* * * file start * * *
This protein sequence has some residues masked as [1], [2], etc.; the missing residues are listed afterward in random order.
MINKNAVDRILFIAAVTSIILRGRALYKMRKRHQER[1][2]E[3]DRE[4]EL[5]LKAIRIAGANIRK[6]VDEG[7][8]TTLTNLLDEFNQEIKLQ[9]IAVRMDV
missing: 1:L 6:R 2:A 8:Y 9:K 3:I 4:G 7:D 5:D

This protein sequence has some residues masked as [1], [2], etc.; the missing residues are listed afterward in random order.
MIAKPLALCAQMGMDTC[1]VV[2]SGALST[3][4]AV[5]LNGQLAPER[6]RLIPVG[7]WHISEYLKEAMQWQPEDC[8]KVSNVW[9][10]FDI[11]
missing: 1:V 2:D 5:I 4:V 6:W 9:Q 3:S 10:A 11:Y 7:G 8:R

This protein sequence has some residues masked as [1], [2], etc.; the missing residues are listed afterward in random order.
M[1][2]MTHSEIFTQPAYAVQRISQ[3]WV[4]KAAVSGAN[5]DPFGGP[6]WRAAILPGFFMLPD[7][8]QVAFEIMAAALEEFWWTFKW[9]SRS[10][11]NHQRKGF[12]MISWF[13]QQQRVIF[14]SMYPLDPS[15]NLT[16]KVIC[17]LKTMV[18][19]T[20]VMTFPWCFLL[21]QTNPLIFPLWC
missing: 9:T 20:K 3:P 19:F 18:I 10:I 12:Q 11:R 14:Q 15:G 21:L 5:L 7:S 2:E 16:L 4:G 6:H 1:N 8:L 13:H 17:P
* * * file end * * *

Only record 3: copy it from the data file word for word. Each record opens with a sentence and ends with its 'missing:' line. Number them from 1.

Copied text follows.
This protein sequence has some residues masked as [1], [2], etc.; the missing residues are listed afterward in random order.
M[1][2]MTHSEIFTQPAYAVQRISQ[3]WV[4]KAAVSGAN[5]DPFGGP[6]WRAAILPGFFMLPD[7][8]QVAFEIMAAALEEFWWTFKW[9]SRS[10][11]NHQRKGF[12]MISWF[13]QQQRVIF[14]SMYPLDPS[15]NLT[16]KVIC[17]LKTMV[18][19]T[20]VMTFPWCFLL[21]QTNPLIFPLWC
missing: 9:T 20:K 3:P 19:F 18:I 10:I 12:Q 11:R 14:Q 15:G 21:L 5:L 7:S 2:E 16:L 4:G 6:H 1:N 8:L 13:H 17:P